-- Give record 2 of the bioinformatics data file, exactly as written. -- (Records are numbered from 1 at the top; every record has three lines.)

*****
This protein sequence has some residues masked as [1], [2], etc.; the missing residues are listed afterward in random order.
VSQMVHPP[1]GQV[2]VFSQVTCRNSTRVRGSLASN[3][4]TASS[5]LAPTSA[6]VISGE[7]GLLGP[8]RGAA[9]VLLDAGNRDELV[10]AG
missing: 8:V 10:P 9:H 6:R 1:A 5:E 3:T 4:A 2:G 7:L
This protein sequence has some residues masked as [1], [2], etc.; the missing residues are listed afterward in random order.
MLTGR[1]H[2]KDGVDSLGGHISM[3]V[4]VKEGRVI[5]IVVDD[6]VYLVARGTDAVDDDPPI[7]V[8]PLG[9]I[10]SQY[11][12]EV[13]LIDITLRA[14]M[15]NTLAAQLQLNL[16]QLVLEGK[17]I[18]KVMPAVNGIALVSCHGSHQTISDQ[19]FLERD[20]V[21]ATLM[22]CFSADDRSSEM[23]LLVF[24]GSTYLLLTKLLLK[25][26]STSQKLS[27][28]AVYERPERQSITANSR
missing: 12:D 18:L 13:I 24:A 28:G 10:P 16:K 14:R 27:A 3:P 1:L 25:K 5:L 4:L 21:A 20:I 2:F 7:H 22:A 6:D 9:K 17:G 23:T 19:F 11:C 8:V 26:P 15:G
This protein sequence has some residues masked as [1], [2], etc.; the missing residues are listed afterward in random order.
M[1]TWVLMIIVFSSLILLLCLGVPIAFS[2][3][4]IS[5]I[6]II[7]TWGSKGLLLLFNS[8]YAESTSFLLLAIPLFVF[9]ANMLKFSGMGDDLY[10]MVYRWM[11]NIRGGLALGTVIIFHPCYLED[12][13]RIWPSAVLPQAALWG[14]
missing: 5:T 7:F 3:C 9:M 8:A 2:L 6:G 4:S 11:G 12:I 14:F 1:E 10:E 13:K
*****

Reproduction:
This protein sequence has some residues masked as [1], [2], etc.; the missing residues are listed afterward in random order.
MLTGR[1]H[2]KDGVDSLGGHISM[3]V[4]VKEGRVI[5]IVVDD[6]VYLVARGTDAVDDDPPI[7]V[8]PLG[9]I[10]SQY[11][12]EV[13]LIDITLRA[14]M[15]NTLAAQLQLNL[16]QLVLEGK[17]I[18]KVMPAVNGIALVSCHGSHQTISDQ[19]FLERD[20]V[21]ATLM[22]CFSADDRSSEM[23]LLVF[24]GSTYLLLTKLLLK[25][26]STSQKLS[27][28]AVYERPERQSITANSR
missing: 12:D 18:L 13:I 24:A 28:G 10:P 16:K 14:R 27:A 3:P 1:L 25:K 5:L 4:L 21:A 20:I 2:F 7:H 22:A 6:D 9:K 17:G 23:T 19:F 11:C 8:V 26:P 15:G